Tab Groups could be a dream for multitaskers working in browser tabs | Computing
Google may be considering a change to how Chrome handles tabs, making it easier and more effective for multi-taskers to manage multiple tabs that are running on the browser. A new code change request and subsequent bug discovered by Chrome Story suggests that Google is working on a new Tab Groups feature that would allow users to organize tabs by various different tasks.
Though not a lot of details are known about this propose feature, the Chromium project bug log described Tab Groups as a feature where “users can organize tabs into visually distinct groups, e.g. to separate tabs associated with different tasks.” From the description, it appears that Tab Groups could also help users de-clutter all the opened tabs inside the Chrome browser, similar to how Apple’s new Stacks feature inside MacOS Mojave helps users keep their Mac desktops clutter-free by allowing users to group related files into a “stack.”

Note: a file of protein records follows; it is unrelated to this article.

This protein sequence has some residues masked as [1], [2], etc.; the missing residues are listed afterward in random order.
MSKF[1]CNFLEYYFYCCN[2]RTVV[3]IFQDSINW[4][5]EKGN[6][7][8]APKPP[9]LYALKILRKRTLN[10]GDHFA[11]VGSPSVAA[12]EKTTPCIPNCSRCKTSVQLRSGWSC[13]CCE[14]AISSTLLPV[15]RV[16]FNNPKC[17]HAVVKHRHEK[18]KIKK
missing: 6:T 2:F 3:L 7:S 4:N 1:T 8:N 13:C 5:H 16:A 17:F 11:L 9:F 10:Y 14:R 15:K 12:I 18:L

“From our understanding, this feature would allow users to create a sort of ‘folder’ to house a select group of tabs and keep them in one place,” 9to5 Google speculated on how Chrome’s Tab Groups will work. “Alternatively, it could also be a bookmarks-esque feature which keeps commonly used sites in one location for easy access.” For users who open multiple tabs simultaneously, Tab Groups could allow you to group all your news sites into one grouped tab, productivity services — like Google Docs, Sheets, and Slides — into another group, and bookmarks into a third group. At this time, it’s unclear if and when Google will start commence testing of Tab Groups inside its Canary, beta, or developer channels of Chrome.
At present, there are third-party Chrome extensions — like Tab Group — that offer similar functionality to what Google’s Tab Groups proposes, but this would be the first time that we’re hearing of a native system to help manage and organize tabs in Chrome. A native solution would allow Chrome users to gain the same experience without the risk associated with relying on a third-party service. Even if an extension is developed by a trusted source, it could later be sold to another developer. That developer may have different privacy requirements or could change the code so that the extension functions or behave differently than the original version.